Where it it? 12 miles south of Keswick, Cumbria
In which area of outstanding natural beauty? The English Southern Lakes
How high is it?: 3,210′ or 978m
This is the big one, the tallest thing that English countryside can throw at a walker and say “I dare you”!
Once known as the “Pikes of Sca Fell” – the neighbouring and indisputably more rough, rugged and handsome fell (which manages to this day to split walking writers with the dilemma Sca Fell or Scafell), Scafell Pike stands at the head of the glorious Wasdale valley overlooking (distantly!) Wastwater – England’s deepest lake. This could well be the valley of the titans – the highest mountain, deepest lake and arguably the biggest crag – Scafell Crag, as can be expected, a journey up to this loftiest land is by no means a walk in the park.
As with most hills the mountain is accessible from all eight compass points – it has no competition from neighbouring giants – it is the biggest one! However, ascending from the west has the less than minor obstacle of Scafell to bypass via Lord’s Rake (which could double up as a ski run!) or Foxes Tarn. Even after this Scafell Pike still has a little sting in the tail…The rocks of Scafell Pike. This has to be the most difficult peak in England to simply stand upon! A boulder field encircles the entire summit and before that there are minor scree patches that facilitate downwards progress rather more speedily than one might desire – it’s not hard to lose one’s footing within five hundred lateral metres of the summit.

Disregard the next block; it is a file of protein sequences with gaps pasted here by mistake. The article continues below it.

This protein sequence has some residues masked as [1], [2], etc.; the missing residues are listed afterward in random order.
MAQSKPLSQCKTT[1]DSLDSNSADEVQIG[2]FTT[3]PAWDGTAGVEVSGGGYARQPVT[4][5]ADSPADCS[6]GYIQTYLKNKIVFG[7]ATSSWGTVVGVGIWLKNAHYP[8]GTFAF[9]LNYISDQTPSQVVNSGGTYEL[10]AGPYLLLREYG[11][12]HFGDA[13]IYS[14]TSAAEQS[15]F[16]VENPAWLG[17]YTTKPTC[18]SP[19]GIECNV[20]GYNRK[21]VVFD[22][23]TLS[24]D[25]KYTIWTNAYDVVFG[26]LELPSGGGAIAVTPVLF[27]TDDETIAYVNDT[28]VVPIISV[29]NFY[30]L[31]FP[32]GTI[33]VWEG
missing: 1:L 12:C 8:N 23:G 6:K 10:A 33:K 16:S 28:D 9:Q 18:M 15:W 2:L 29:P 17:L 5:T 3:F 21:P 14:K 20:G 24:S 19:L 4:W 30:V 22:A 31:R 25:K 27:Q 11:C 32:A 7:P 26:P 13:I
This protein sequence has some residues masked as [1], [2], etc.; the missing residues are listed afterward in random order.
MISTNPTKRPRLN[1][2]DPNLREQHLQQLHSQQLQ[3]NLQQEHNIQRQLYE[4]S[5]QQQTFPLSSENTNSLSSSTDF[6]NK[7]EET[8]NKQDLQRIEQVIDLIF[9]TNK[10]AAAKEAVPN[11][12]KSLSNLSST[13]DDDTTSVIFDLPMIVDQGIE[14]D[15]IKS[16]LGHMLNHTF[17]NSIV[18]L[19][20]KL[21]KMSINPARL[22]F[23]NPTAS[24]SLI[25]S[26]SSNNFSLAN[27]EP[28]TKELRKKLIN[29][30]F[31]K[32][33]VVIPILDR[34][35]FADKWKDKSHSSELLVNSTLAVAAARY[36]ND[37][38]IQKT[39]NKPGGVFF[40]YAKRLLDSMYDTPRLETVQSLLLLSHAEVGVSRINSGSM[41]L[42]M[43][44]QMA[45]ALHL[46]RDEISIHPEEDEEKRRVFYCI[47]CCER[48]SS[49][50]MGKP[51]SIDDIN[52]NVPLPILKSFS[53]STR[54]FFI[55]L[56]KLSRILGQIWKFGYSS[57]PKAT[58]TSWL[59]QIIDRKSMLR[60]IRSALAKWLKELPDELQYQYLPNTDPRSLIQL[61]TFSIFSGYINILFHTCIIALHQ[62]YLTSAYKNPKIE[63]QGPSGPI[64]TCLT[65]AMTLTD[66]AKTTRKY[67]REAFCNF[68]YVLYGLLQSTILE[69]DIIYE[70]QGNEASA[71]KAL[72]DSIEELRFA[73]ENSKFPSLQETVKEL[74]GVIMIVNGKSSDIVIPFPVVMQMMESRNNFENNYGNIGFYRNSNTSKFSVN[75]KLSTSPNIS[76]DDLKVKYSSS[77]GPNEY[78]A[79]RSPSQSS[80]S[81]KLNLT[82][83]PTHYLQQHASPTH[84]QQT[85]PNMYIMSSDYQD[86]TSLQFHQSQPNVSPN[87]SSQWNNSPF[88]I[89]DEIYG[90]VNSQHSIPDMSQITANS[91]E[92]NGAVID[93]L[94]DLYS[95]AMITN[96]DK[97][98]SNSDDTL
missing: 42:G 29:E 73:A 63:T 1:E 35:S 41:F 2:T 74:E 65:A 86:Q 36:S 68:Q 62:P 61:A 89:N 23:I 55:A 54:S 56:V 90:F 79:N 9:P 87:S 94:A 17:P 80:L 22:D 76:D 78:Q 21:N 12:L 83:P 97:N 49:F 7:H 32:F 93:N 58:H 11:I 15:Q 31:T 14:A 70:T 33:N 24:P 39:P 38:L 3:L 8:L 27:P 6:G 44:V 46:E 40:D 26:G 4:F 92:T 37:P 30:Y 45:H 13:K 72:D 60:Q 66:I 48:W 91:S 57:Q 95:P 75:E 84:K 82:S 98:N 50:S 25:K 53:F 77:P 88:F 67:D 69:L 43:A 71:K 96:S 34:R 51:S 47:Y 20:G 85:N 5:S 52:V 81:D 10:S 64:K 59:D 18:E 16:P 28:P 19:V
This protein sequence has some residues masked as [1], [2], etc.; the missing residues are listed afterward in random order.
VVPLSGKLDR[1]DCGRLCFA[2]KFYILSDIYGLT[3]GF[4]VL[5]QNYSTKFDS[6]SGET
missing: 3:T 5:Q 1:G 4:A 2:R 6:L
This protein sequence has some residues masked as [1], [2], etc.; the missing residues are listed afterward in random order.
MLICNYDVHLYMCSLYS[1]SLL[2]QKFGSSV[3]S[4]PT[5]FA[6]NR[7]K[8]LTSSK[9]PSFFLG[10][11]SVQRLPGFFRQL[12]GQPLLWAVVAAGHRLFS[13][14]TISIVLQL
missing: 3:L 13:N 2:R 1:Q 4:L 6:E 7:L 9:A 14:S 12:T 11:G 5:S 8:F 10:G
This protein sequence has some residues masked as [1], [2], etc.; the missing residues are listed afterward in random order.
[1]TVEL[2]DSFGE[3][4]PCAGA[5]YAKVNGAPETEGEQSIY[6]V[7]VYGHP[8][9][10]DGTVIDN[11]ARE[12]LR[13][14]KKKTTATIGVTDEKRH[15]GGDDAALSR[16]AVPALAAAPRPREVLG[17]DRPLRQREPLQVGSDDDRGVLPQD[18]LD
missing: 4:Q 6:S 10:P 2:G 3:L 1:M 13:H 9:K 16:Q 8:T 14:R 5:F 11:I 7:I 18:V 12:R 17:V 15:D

From Wasdale head and via Brown Tongue – the only way that I have thus far ascended, the mountain lies at the culmination of a three miles long pitched path which at times disappears – when at the area dubiously referred to as “Hollowstones”. This route is not noted as the “scenic one” but it has to be said that much of the surrounding scenery tends to stay with one all the way up to the summit. The very well laid out path (the usual National Park cobbled style) twists and turns but tends to head straight up which means it is almost impossible to not keep looking up at the summit, and why shouldn’t you for then you will catch sight of the captivating Pikes Crag to the west of the summit. Elsewhere other summits come into view as they are neared – a trip over to Lingmell – no dwarf in itself at 2,648′ is a possibility for those of us whose feet are not in agony, further afield lies the imposing yet beautiful giant of Great Gable (King of the Western Fells). The super-humans amongst us may feel inclined to hop around the summit and drop down to the outlying peak of Pen on the south western face or visit any one of the mighty crags that adorn the south east and eastern aspects.
The views on a clear day (apparently there are some of those annually) are far reaching and all encompassing, from Snowdonia to Scotland, Morecambe Bay to North Yorkshire and all between are reported to be visible but the star attractions have to be the closer fells of the Lake District itself, Skiddaw and Blencathara dominate the Northern aspect, Helvellyn raises its’ head and shoulders to the east and the lakes of Wastwarter and Windermere are clearly visible from atop the Pike.
The walk up is arduous that cannot be debated, the trip back down is uneasy and tumultuous with a fear of falling present until the last few hundred yards but all this pales into insignificance compared to that one achievement … to have walked to England’s highest ground!